Black's lawyer grills first witness in fraud trial

Former British media mogul Conrad Black's defence lawyer has grilled the first witness in his £42m fraud trial about hefty pay cheques he received from the Hollinger International newspaper empire.

Defence lawyer Edward Greenspan sought to portray investment banker Gordon Paris as being just as drenched in corporate opulence as Black, who is accused of swindling Hollinger out of £42 million.

His cross examination came a day after prosecutors put Paris on the stand to show that Black was well informed about the finances of the company he is accused of swindling.

Paris joined Hollinger International's board in 2003 at Black's request to conduct an investigation of management fees, payments and other matters that already were raising shareholder concern.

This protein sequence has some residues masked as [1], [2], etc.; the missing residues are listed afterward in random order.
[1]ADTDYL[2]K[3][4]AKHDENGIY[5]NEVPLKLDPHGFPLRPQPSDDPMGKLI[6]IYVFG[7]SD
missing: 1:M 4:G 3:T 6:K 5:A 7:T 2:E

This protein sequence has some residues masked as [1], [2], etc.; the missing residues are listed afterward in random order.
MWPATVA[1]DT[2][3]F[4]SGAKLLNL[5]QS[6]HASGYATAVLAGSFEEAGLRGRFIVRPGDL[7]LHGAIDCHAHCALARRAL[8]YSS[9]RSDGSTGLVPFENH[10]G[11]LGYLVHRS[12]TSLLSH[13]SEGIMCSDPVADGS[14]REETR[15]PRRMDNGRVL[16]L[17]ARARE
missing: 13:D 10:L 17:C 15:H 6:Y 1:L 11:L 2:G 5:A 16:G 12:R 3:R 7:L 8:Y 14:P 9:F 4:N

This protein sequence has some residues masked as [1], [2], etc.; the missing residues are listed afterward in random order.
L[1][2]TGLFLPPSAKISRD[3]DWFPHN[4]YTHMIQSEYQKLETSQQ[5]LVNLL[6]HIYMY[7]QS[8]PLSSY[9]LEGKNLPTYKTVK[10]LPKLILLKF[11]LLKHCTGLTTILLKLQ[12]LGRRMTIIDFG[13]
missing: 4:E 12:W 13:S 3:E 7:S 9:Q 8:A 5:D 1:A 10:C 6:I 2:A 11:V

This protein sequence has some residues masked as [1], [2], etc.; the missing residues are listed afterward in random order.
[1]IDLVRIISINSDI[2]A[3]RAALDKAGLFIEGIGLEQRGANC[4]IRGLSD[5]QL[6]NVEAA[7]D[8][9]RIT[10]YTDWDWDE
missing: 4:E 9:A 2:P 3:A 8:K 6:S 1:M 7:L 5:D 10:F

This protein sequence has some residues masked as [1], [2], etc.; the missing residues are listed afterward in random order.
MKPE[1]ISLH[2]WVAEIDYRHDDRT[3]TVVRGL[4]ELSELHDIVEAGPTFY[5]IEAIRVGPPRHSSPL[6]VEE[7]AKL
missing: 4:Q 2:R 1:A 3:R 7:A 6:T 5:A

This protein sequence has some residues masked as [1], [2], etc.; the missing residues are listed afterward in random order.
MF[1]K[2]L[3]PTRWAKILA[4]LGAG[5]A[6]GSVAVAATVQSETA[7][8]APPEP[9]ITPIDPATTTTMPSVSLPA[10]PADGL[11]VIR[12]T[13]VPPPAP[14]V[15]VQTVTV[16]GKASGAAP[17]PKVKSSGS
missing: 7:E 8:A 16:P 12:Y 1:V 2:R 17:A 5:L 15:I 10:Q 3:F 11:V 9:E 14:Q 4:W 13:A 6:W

"I'm going to suggest to you that you were making $15,805 (£8,300) a day in '05," Greenspan told Paris, who took command of Hollinger after the company ousted its long-time president and CEO amid shareholder complaints.

Greenspan never got an answer to his question because judge Amy St Eve sustained an objection to the question. But he did get Paris to admit that he was paid $511,375 (£260,000) by Hollinger in 2003.

Canadian-born Black, now 62, built Hollinger from a single paper into an international conglomerate that owned the Chicago Sun-Times, the Toronto-based National Post, the Jerusalem Post and the Daily Telegraph, as well as hundreds of community papers across North America. All of the big papers except the Sun-Times have been sold and the name of the company was since changed to Sun-Times Media Group.

Black and three other men are charged with swindling Hollinger out of millions of dollars by selling off hundreds of the community newspapers and pocketing payments from the buyers.

Black's lawyers maintain that nothing he did was illegal and any misdeeds were the fault of his aide, David Radler, who has made a deal with the US government and is now its star witness.

Prosecutors called Paris to the stand to set the stage for what is expected to be a complex 12- to 16-week trial, and to testify to Black's strong control of the company and its far-flung financial operations.

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